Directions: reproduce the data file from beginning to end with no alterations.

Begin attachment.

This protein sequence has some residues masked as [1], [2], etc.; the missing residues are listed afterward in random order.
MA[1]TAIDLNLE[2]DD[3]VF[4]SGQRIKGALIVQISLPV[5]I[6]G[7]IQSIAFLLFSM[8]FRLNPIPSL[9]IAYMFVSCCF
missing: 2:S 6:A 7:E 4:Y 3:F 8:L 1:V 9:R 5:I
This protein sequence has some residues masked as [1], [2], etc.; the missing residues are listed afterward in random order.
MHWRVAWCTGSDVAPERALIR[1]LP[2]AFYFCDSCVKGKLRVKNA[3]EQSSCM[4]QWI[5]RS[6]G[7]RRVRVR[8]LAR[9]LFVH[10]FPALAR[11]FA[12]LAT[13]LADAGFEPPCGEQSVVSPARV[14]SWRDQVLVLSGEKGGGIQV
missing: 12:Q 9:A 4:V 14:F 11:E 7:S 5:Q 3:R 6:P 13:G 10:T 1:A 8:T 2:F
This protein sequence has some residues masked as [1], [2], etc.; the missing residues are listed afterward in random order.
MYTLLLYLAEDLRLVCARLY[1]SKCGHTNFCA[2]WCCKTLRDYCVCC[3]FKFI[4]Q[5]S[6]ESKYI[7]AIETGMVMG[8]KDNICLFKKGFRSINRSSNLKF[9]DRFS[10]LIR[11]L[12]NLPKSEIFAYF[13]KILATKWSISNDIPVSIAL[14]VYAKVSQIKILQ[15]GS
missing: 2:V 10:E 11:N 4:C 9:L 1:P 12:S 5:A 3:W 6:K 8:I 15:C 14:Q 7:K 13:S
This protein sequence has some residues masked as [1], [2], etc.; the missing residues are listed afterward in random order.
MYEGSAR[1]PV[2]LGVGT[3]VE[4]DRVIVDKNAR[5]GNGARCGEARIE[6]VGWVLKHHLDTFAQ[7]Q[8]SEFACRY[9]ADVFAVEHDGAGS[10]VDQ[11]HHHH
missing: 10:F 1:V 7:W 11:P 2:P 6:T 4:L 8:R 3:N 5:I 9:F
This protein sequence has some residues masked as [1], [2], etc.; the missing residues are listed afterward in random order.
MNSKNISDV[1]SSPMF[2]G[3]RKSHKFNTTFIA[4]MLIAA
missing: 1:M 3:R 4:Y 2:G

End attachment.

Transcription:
This protein sequence has some residues masked as [1], [2], etc.; the missing residues are listed afterward in random order.
MA[1]TAIDLNLE[2]DD[3]VF[4]SGQRIKGALIVQISLPV[5]I[6]G[7]IQSIAFLLFSM[8]FRLNPIPSL[9]IAYMFVSCCF
missing: 2:S 6:A 7:E 4:Y 3:F 8:L 1:V 9:R 5:I
This protein sequence has some residues masked as [1], [2], etc.; the missing residues are listed afterward in random order.
MHWRVAWCTGSDVAPERALIR[1]LP[2]AFYFCDSCVKGKLRVKNA[3]EQSSCM[4]QWI[5]RS[6]G[7]RRVRVR[8]LAR[9]LFVH[10]FPALAR[11]FA[12]LAT[13]LADAGFEPPCGEQSVVSPARV[14]SWRDQVLVLSGEKGGGIQV
missing: 12:Q 9:A 4:V 14:F 11:E 7:S 5:Q 3:R 6:P 13:G 10:T 1:A 8:T 2:F
This protein sequence has some residues masked as [1], [2], etc.; the missing residues are listed afterward in random order.
MYTLLLYLAEDLRLVCARLY[1]SKCGHTNFCA[2]WCCKTLRDYCVCC[3]FKFI[4]Q[5]S[6]ESKYI[7]AIETGMVMG[8]KDNICLFKKGFRSINRSSNLKF[9]DRFS[10]LIR[11]L[12]NLPKSEIFAYF[13]KILATKWSISNDIPVSIAL[14]VYAKVSQIKILQ[15]GS
missing: 2:V 10:E 11:N 4:C 9:L 1:P 12:S 5:A 3:W 6:K 8:I 15:C 14:Q 7:K 13:S
This protein sequence has some residues masked as [1], [2], etc.; the missing residues are listed afterward in random order.
MYEGSAR[1]PV[2]LGVGT[3]VE[4]DRVIVDKNAR[5]GNGARCGEARIE[6]VGWVLKHHLDTFAQ[7]Q[8]SEFACRY[9]ADVFAVEHDGAGS[10]VDQ[11]HHHH
missing: 10:F 1:V 7:W 11:P 2:P 6:T 4:L 8:R 3:N 5:I 9:F
This protein sequence has some residues masked as [1], [2], etc.; the missing residues are listed afterward in random order.
MNSKNISDV[1]SSPMF[2]G[3]RKSHKFNTTFIA[4]MLIAA
missing: 1:M 3:R 4:Y 2:G